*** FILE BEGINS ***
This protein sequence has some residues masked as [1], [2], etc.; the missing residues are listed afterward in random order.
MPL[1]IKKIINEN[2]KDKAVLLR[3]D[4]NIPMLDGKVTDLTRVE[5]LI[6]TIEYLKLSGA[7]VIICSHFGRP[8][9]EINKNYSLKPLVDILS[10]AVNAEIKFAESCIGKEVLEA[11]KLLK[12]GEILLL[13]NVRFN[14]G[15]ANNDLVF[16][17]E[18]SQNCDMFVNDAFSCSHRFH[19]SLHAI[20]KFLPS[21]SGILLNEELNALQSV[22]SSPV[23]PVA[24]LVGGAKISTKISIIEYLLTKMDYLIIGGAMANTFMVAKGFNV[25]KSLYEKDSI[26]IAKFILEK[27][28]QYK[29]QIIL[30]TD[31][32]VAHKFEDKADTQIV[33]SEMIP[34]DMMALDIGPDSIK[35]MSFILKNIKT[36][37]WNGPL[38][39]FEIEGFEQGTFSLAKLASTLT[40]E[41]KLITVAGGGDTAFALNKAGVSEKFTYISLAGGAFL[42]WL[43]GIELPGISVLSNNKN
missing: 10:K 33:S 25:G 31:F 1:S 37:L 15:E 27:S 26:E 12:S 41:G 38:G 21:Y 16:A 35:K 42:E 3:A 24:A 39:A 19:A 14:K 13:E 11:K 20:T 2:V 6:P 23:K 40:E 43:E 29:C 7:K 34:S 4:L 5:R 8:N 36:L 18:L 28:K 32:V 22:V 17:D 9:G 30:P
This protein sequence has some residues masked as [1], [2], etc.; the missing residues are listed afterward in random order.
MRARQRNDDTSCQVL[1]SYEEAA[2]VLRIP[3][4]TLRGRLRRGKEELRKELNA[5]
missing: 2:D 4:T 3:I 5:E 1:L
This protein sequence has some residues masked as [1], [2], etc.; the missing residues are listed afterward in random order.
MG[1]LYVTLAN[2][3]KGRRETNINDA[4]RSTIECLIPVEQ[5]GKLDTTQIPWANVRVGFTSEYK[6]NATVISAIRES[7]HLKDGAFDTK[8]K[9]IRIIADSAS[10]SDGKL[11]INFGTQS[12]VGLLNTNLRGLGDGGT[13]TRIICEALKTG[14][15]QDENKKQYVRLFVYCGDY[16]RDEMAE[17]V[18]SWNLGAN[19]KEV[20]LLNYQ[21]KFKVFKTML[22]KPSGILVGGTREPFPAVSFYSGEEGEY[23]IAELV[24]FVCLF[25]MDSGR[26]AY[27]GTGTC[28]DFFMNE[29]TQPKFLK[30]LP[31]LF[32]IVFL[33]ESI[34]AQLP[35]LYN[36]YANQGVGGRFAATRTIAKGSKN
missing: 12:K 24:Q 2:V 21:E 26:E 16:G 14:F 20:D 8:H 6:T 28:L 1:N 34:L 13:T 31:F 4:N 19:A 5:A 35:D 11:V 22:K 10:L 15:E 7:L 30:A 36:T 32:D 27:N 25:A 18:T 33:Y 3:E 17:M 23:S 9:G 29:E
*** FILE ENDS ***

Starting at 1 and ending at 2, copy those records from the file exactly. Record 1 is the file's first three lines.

This protein sequence has some residues masked as [1], [2], etc.; the missing residues are listed afterward in random order.
MPL[1]IKKIINEN[2]KDKAVLLR[3]D[4]NIPMLDGKVTDLTRVE[5]LI[6]TIEYLKLSGA[7]VIICSHFGRP[8][9]EINKNYSLKPLVDILS[10]AVNAEIKFAESCIGKEVLEA[11]KLLK[12]GEILLL[13]NVRFN[14]G[15]ANNDLVF[16][17]E[18]SQNCDMFVNDAFSCSHRFH[19]SLHAI[20]KFLPS[21]SGILLNEELNALQSV[22]SSPV[23]PVA[24]LVGGAKISTKISIIEYLLTKMDYLIIGGAMANTFMVAKGFNV[25]KSLYEKDSI[26]IAKFILEK[27][28]QYK[29]QIIL[30]TD[31][32]VAHKFEDKADTQIV[33]SEMIP[34]DMMALDIGPDSIK[35]MSFILKNIKT[36][37]WNGPL[38][39]FEIEGFEQGTFSLAKLASTLT[40]E[41]KLITVAGGGDTAFALNKAGVSEKFTYISLAGGAFL[42]WL[43]GIELPGISVLSNNKN
missing: 10:K 33:S 25:G 31:F 1:S 37:L 15:E 27:S 26:E 12:S 41:G 38:G 21:Y 16:A 35:K 42:E 3:A 24:A 39:A 19:A 14:K 13:E 11:K 20:T 2:V 6:P 23:K 40:E 43:E 29:C 7:K 34:S 4:L 5:R 8:N 36:L 18:L 28:K 32:V 22:V 17:D 9:G 30:P
This protein sequence has some residues masked as [1], [2], etc.; the missing residues are listed afterward in random order.
MRARQRNDDTSCQVL[1]SYEEAA[2]VLRIP[3][4]TLRGRLRRGKEELRKELNA[5]
missing: 2:D 4:T 3:I 5:E 1:L